Entrepreneurship: One issue both parties can agree on

In an era defined by political polarization, there's one issue that unites most Democrats and Republicans: the importance of entrepreneurship to the long-term health and vitality of the U.S. economy. We know from experience how bipartisan agreement can spur growth and we remain hopeful that in the year ahead, federal and state policymakers from both parties will approve measures that can spark an entrepreneurial renaissance.

We both approach this issue with first-hand knowledge about the power of entrepreneurship. One of us comes from a family that owned and operated a full-service scrap metal business for more than 85 years. The other was the CEO of a company that grew to become a publicly traded entity on the New York Stock Exchange. We saw how entrepreneurship created attractive new opportunities for the people who worked at these companies – putting money in their pockets and strengthening the broader economic climate.

President Barack Obama delivers his State of the Union speech before a joint session of Congress on Feb. 12, 2013, in Washington.
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President Barack Obama delivers his State of the Union speech before a joint session of Congress on Feb. 12, 2013, in Washington.

While innovative new companies seem to be popping up daily, the reality is that entrepreneurship is in decline. As the Ewing Marion Kauffman Foundation has pointed out recently, the rate of new business creation in the United States today is much lower than it was in the 1980s. This long-term slowdown can be self-reinforcing – the lack of experience with working in a start-up environment makes it less likely people decide to strike out on their own.

We have a few ideas for what can be done to reverse the disturbing decline in entrepreneurship. And we're confident these common-sense reforms can win broad bipartisan support.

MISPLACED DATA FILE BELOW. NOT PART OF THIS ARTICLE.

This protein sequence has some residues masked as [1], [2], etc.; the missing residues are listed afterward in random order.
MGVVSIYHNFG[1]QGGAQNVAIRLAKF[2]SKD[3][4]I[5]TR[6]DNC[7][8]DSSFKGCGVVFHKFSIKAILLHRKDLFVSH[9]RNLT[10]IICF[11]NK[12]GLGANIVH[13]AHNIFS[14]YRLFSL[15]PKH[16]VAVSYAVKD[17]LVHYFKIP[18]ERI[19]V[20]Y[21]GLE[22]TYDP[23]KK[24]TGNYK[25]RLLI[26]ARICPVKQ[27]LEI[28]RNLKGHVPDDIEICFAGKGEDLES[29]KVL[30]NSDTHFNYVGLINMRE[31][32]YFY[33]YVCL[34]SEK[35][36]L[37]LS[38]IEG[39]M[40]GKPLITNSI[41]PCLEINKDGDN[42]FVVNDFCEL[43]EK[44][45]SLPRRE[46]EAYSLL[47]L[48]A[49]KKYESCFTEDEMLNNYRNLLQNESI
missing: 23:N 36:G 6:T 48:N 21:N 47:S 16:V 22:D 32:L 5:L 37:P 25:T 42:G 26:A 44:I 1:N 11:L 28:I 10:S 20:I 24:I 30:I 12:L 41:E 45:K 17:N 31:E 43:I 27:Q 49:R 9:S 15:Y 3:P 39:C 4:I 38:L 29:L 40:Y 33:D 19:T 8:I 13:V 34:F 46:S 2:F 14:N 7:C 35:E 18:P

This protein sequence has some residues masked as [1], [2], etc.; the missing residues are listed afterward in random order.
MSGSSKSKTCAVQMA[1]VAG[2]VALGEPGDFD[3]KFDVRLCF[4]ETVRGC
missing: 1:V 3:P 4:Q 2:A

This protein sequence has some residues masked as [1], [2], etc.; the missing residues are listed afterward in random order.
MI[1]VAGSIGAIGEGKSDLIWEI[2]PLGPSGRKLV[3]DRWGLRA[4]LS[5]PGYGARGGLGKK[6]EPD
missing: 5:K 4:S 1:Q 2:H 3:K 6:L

Reform the licensing regime. Since the 1950s, there's been a five-fold increase at the state level in the share of the workforce that needs a license to do their jobs. While some of this licensing is clearly needed to protect health and safety, some of it is excessive.

As a comprehensive Obama Administration report on the topic said last year, the current licensing regime "creates substantial costs, and often the requirements for obtaining a license is not in sync with the skills needed for the job." And the report found that entrepreneurs tend to be disproportionately impacted. Streamlining licensing at the state and federal levels will help create a more hospitable environment for people to launch and grow companies.

Invest in infrastructure and innovation. Entrepreneurs and society as a whole need a robust national infrastructure – spanning from transportation to telecommunications – if they are going to survive and thrive. Modernizing the antiquated state of U.S. infrastructure, by increasing investment in it, will drive productivity gains and help entrepreneurs create new opportunities.

Similarly, there's a need for more research and development spending by the federal government. In the past, such spending has helped give rise to a range of products and technologies – including GPS, the Internet and horizontal drilling for oil and natural gas – that were the foundation for entrepreneurial companies. In an era of modest growth and declining entrepreneurship, it's time to ramp up spending on research and development, as small investments can pay big dividends.

Award green cards to educated and entrepreneurial immigrants. It's well-documented that immigrants are among the most entrepreneurial groups in the United States, and they've helped launch some of the country's most successful companies: Google, Tesla, eBay and many others.

Today, many foreign students studying at U.S. universities are forced to leave the country once they graduate, which removes from the economy a talented, enterprising collection of young people. There's a simple way to solve that problem: Give a green card to every student who earns an undergraduate or graduate degree in STEM. We should also follow the lead of the many other countries that give visas to immigrant entrepreneurs.

Entrepreneurship is an essential ingredient in the recipe for national prosperity. In the United States, it's entrepreneurs who have traditionally generated so many of the jobs that have made our economy the envy of the world. The country needs to be doing more to encourage the risk-taking that underlies our long-term economic growth and the bipartisan reforms we've outlined are just the place to start.

Commentary by Robert Bennett, a Republican and former U.S. senator from Utah, and Dan Glickman, a Democrat and former U.S. Secretary of Agriculture. They are both senior fellows with the Bipartisan Policy Center.

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